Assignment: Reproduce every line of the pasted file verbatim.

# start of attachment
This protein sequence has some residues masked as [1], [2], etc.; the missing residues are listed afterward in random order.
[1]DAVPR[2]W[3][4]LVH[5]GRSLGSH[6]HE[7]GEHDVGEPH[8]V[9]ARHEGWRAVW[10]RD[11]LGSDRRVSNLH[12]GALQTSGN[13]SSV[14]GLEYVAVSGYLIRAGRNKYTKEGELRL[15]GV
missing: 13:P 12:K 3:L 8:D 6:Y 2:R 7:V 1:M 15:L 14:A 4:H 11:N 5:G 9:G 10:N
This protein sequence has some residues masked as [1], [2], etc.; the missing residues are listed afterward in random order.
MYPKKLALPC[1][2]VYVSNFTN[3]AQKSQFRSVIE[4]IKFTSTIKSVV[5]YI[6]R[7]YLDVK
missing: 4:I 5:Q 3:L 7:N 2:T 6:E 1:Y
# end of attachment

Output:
This protein sequence has some residues masked as [1], [2], etc.; the missing residues are listed afterward in random order.
[1]DAVPR[2]W[3][4]LVH[5]GRSLGSH[6]HE[7]GEHDVGEPH[8]V[9]ARHEGWRAVW[10]RD[11]LGSDRRVSNLH[12]GALQTSGN[13]SSV[14]GLEYVAVSGYLIRAGRNKYTKEGELRL[15]GV
missing: 13:P 12:K 3:L 8:D 6:Y 2:R 7:V 1:M 15:L 14:A 4:H 11:N 5:G 9:G 10:N
This protein sequence has some residues masked as [1], [2], etc.; the missing residues are listed afterward in random order.
MYPKKLALPC[1][2]VYVSNFTN[3]AQKSQFRSVIE[4]IKFTSTIKSVV[5]YI[6]R[7]YLDVK
missing: 4:I 5:Q 3:L 7:N 2:T 6:E 1:Y